I knew how badly she wanted a little one. She’d been married before, and her husband had refused to have children. She and her current husband had been married for several years with no babies, and she’d been over the moon with this pregnancy.

You know how your whole body just cringes and feels terrible, and you know this is a horrible thing, and you know there’s nothing you can do to stop it and nothing you can do to help even though you want to do something, anything, right away to make this person feel better?

So, I’m standing in the blueberry patch, feeling like that. My five healthy children are helping with all the work that’s going on around us, and on top of all those other feelings, I’m feeling blessed beyond words at all God has given me—my children and family and the ability to work and honest labor to put my hand to and with which to teach my children.

She said she wanted me, so I said, “I’ll be there. I just need to throw some clothes in a bag. Give me two hours and ten minutes.”

She explained where she was. (Maybe I mentioned I was terrible with directions?)

I gathered my kids, explained to them what I was doing, and told them they would have to pick up the slack. I told them what needed to be done, charged Julia with keeping an eye on our youngest, grabbed my clothes, and left.

It took me a bit to find her [that direction issue I have ; ) ], but I sat with her through the surgery and her miscarriage.

I think that night at the hotel was the hardest for her—isn’t everything harder at night?—after we put Ryder down. There were some tears, and my heart cracked and ached and bled. I suppose it’s easier to talk at night, too.

I’ve talked before about the joy of seeing your little one as you walk into Heaven. First hugs and smiles and hearing about all the things they got to do—imagine a childhood in Heaven with Jesus as your babysitter, right? Super cool, and I’m sure He’d do a better job of raising a child than anyone else ever could. Just, the parting is hard. Love never wants to let go, I guess.

We talked some about that, and while she’d never thought of things quite the way I had, she saw right away that while her arms would be empty, God would be holding her little one. It was a blessing to her on a night that was painful and hard.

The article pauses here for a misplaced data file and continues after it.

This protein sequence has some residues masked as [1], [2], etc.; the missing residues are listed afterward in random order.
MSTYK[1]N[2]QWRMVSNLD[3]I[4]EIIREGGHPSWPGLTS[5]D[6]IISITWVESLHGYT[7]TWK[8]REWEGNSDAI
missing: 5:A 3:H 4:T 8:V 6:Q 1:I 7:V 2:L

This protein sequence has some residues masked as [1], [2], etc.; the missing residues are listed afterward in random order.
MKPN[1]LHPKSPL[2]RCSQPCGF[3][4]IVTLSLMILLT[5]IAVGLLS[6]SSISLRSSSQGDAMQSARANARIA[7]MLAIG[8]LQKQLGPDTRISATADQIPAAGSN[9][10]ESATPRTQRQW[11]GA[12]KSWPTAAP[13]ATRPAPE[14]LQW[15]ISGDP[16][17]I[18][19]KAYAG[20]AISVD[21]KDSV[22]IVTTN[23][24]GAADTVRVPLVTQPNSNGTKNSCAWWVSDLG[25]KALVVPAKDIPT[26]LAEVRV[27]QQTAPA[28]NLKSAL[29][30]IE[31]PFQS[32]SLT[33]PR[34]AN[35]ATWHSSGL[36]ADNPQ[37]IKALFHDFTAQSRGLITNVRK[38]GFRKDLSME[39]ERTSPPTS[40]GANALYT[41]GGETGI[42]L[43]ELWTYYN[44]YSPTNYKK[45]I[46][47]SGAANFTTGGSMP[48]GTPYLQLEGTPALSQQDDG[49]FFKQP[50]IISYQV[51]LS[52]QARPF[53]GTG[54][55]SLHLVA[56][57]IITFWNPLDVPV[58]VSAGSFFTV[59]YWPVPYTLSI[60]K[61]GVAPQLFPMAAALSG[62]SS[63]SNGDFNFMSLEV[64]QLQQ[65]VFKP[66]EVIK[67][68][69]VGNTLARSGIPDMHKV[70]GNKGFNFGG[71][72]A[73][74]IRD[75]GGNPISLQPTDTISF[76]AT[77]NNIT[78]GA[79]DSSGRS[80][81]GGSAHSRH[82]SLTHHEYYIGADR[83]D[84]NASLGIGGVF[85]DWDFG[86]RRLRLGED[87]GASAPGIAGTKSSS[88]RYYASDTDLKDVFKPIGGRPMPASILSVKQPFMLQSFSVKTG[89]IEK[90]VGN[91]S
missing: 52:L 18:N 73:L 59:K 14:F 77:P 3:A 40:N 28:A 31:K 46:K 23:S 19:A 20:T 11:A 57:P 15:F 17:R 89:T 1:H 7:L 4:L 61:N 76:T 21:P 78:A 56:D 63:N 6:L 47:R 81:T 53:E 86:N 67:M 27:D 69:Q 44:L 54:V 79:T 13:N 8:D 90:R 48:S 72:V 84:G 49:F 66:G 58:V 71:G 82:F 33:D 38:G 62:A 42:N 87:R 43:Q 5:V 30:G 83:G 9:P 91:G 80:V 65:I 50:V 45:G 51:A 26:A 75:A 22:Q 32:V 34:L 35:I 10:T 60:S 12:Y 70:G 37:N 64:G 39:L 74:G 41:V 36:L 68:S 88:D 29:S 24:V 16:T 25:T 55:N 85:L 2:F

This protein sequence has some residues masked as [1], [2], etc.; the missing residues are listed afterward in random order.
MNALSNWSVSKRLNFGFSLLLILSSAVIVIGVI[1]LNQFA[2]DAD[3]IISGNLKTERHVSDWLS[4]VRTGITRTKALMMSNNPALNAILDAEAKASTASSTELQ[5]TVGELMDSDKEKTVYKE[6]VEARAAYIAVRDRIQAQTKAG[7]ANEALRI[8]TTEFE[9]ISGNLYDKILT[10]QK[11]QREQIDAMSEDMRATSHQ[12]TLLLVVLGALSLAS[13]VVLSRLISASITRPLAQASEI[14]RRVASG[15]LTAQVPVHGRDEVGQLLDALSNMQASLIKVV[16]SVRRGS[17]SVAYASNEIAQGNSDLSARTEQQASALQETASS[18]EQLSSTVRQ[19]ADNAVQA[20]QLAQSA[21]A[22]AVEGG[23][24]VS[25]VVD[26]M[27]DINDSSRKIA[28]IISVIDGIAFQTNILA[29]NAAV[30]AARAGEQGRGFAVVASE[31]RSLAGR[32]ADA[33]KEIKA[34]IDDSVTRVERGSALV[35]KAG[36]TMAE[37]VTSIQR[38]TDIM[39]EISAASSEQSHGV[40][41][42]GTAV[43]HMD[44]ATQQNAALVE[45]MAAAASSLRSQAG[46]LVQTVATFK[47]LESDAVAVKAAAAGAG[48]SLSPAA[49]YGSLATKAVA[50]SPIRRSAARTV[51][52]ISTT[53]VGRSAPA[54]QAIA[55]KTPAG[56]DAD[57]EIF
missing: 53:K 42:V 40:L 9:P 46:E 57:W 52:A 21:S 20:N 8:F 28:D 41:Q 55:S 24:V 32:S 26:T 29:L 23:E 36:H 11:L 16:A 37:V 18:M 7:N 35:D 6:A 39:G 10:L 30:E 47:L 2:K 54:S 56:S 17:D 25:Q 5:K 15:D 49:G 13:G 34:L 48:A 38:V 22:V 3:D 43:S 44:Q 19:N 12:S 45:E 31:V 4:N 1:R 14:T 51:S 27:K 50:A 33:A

Anyway, her husband had gone through the surgery okay, and the next morning after breakfast, Ada went to the hospital by herself to see him because where he was they didn’t allow children. She’d been told that they were going to move him, so Ryder and I stayed at the hotel, and she said she’d be back over to get us when Ryder was allowed in.

Okay, so I don’t know about the rest of you all, but I was feeling a little nervous about being “trapped” in a hotel room with a three-year-old. We didn’t have any toys, and Ada hadn’t left a room key. LOL.

There was a TV, but in case you still think I’m normal because you missed the newsletter where I admit to not knowing how to turn our TV on, I’ll fix that now. I probably could have turned it on, but I had no idea what kind of shows were appropriate for a three-year-old, and I had even less idea of how to find them.

So…before Ada had left, she’d gotten him up and dressed him and fed him. He looked like an adorable little man with his spiky hairdo and neatly pressed clothes. (She ironed his clothes! I have even less experience with an iron than I do with a TV. I think they’re dangerous, so I try to avoid them.)

Anyway, Ryder and I kind of looked at each other. He knew me from the nursery at church, and I also taught junior church and he knew me from that, too, and I think he liked me okay, although maybe he was just as nervous as I was.

I can’t say I wasn’t tempted to try the TV, but I had three boys, and I kinda thought I could come up with something.

I think maybe Ada would have preferred he sit and watch something, but there were two queen-sized beds in that hotel room, and Ryder and I spent a fun three hours jumping on them.

He was a little hesitant at first, but I suppose I made it look fun, and by the time Ada came back, he could do a front flip and almost land on his feet. : )

It turned out they found some issues during her husband’s surgery, and with that, along with everything else, she had enough to deal with, and I think she was just happy Ryder was happy.

I stayed as long as I could, but I did have responsibilities I had to get back to, so I left before she did. She and I talked more in church, but that was before I had a cell phone, and eventually both of us left that church, landing in different areas and losing touch.

A few years ago, Watson and I were out at a restaurant with our big family, and we happened to run into Ada and her husband, who had never been able to go back to work as a lineman. He’d found something else to do, and they were out eating with Ryder and an adorable little girl, all blond curls and big eyes and sweet smiles, just like her mom.

We chatted a bit and caught up some with Ada saying what a blessing and gift her little girl was. She also mentioned the sibling that was currently waiting on them in Heaven. Maybe her eyes were a little misty, and mine might have been, too, but it was a happy mist, I think.

I don’t think you ever really understand something until you’ve gone through it yourself. You just can’t. But I do think it’s possible to learn from the pain and joy of others, especially when their heart is as beautiful as Ada’s is.

Thanks so much for spending time with me this week!

Hugs and love!

~Jessie ❤️